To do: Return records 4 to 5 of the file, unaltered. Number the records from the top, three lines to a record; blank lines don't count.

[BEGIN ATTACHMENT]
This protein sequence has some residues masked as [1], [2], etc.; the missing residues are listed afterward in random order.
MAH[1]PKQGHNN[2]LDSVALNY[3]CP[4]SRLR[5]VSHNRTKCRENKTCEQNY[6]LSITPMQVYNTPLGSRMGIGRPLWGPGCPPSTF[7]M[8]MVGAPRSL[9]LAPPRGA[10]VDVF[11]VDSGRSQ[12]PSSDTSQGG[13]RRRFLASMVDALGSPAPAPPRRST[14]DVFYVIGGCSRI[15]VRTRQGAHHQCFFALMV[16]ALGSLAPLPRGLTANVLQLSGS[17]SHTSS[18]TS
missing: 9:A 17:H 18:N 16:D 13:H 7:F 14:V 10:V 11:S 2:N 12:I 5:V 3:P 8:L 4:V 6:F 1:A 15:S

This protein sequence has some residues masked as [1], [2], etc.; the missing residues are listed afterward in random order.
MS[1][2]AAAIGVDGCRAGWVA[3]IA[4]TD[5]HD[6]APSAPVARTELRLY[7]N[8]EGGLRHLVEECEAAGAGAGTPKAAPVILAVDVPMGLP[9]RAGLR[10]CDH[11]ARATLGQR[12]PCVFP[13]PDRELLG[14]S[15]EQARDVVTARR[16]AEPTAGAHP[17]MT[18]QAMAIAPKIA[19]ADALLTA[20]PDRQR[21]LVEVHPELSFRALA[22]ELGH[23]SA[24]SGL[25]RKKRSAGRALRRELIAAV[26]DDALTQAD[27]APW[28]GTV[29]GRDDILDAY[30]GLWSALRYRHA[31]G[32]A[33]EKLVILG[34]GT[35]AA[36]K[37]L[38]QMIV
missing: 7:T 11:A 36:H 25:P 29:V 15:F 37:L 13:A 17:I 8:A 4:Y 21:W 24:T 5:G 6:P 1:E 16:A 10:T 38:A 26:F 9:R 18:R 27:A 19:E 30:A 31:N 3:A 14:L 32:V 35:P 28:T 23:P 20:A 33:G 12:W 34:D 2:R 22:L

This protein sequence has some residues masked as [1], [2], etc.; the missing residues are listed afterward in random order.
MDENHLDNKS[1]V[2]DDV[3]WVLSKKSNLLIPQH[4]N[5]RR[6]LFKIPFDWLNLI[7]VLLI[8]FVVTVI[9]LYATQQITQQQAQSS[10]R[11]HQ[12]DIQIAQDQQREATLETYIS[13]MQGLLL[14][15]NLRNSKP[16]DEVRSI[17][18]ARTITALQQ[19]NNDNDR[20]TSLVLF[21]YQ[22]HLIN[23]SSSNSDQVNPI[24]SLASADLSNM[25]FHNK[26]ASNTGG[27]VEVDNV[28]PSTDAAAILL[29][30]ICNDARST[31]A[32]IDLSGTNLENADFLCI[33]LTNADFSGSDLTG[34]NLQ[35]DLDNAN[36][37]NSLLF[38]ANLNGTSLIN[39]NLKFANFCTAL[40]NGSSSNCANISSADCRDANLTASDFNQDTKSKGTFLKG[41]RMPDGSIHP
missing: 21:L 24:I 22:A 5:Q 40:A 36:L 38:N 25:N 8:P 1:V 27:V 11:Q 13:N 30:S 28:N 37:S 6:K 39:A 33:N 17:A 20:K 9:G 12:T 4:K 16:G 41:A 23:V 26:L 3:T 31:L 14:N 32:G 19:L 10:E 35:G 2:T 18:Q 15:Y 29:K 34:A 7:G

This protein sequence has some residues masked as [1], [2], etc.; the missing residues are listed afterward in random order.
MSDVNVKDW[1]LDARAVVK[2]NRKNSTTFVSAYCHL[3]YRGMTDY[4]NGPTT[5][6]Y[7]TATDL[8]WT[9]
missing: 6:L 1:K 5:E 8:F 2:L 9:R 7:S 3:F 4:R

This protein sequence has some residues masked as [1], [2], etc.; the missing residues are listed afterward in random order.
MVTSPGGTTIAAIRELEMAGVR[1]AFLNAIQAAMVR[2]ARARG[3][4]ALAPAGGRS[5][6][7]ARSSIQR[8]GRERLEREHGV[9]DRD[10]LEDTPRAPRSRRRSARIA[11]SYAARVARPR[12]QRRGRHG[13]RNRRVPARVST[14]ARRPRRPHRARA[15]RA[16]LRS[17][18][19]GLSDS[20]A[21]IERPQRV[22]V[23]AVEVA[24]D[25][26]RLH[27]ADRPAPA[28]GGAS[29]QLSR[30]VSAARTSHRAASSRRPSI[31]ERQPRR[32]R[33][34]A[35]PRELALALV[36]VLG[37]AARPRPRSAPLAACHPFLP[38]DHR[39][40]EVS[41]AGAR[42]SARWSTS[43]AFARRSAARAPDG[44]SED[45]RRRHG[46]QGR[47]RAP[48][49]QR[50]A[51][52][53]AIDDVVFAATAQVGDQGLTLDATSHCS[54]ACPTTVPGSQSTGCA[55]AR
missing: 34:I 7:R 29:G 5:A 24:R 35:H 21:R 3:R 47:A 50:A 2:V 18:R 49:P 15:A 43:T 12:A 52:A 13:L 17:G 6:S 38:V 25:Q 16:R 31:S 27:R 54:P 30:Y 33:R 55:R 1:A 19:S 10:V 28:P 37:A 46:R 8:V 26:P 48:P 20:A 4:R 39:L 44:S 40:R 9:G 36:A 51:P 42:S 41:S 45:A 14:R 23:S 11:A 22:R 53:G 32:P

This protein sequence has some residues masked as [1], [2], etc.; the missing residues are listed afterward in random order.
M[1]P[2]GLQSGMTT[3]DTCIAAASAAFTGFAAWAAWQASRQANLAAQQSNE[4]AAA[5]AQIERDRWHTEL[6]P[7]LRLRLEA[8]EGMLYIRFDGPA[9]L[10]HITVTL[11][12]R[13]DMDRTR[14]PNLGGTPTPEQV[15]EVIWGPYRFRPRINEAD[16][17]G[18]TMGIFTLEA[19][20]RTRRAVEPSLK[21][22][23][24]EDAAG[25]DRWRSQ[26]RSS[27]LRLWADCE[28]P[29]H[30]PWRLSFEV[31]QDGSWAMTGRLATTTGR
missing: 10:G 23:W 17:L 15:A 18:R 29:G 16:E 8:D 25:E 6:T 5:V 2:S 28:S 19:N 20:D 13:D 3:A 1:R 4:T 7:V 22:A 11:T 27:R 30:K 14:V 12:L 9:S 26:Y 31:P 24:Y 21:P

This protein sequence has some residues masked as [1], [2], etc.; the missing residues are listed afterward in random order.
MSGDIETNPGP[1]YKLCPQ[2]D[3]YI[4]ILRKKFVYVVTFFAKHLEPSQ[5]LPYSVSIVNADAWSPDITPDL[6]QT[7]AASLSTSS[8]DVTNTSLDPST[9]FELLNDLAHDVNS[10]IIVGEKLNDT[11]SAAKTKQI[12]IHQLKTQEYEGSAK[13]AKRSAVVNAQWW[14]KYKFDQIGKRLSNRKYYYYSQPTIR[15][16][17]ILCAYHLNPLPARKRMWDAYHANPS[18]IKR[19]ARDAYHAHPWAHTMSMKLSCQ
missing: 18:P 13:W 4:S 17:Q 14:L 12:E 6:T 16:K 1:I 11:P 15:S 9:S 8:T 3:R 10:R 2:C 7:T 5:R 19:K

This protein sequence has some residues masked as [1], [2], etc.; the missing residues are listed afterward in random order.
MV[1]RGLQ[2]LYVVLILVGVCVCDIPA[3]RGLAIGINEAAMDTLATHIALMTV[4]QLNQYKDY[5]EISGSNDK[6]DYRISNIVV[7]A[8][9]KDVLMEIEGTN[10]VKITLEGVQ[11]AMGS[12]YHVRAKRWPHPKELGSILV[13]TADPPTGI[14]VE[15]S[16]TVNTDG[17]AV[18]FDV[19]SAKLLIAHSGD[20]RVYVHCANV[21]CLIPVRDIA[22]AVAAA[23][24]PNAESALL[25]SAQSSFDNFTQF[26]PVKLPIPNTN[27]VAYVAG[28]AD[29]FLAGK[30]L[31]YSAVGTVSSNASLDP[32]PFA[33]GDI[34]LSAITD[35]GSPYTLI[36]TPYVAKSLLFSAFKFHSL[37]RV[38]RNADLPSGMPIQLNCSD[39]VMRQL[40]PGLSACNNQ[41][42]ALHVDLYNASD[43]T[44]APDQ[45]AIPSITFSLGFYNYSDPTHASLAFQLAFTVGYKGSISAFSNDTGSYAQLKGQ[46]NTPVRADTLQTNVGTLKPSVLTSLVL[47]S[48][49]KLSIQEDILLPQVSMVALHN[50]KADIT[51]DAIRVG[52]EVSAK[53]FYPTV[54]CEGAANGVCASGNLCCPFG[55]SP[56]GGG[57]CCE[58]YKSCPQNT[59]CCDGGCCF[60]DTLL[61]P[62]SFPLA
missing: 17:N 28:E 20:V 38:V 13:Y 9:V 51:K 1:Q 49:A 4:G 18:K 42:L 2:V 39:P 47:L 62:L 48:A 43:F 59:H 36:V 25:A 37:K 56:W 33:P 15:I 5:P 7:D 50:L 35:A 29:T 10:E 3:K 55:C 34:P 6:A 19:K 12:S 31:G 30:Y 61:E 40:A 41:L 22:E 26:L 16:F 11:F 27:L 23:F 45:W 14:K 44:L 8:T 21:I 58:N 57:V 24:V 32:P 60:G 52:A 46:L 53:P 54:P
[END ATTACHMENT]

This protein sequence has some residues masked as [1], [2], etc.; the missing residues are listed afterward in random order.
MSDVNVKDW[1]LDARAVVK[2]NRKNSTTFVSAYCHL[3]YRGMTDY[4]NGPTT[5][6]Y[7]TATDL[8]WT[9]
missing: 6:L 1:K 5:E 8:F 2:L 9:R 7:S 3:F 4:R

This protein sequence has some residues masked as [1], [2], etc.; the missing residues are listed afterward in random order.
MVTSPGGTTIAAIRELEMAGVR[1]AFLNAIQAAMVR[2]ARARG[3][4]ALAPAGGRS[5][6][7]ARSSIQR[8]GRERLEREHGV[9]DRD[10]LEDTPRAPRSRRRSARIA[11]SYAARVARPR[12]QRRGRHG[13]RNRRVPARVST[14]ARRPRRPHRARA[15]RA[16]LRS[17][18][19]GLSDS[20]A[21]IERPQRV[22]V[23]AVEVA[24]D[25][26]RLH[27]ADRPAPA[28]GGAS[29]QLSR[30]VSAARTSHRAASSRRPSI[31]ERQPRR[32]R[33][34]A[35]PRELALALV[36]VLG[37]AARPRPRSAPLAACHPFLP[38]DHR[39][40]EVS[41]AGAR[42]SARWSTS[43]AFARRSAARAPDG[44]SED[45]RRRHG[46]QGR[47]RAP[48][49]QR[50]A[51][52][53]AIDDVVFAATAQVGDQGLTLDATSHCS[54]ACPTTVPGSQSTGCA[55]AR
missing: 34:I 7:R 29:G 5:A 24:R 35:H 21:R 3:R 47:A 50:A 2:V 18:R 49:P 15:A 43:T 12:A 52:A 13:L 17:G 6:S 38:V 25:Q 16:R 31:S 27:R 54:P 30:Y 33:R 55:R 1:A 19:S 10:V 28:P 37:A 46:R 8:V 26:P 48:P 20:A 4:R 39:L 44:S 40:R 9:G 36:A 51:P 42:S 41:S 45:A 14:R 23:S 11:A 22:R 53:G 32:P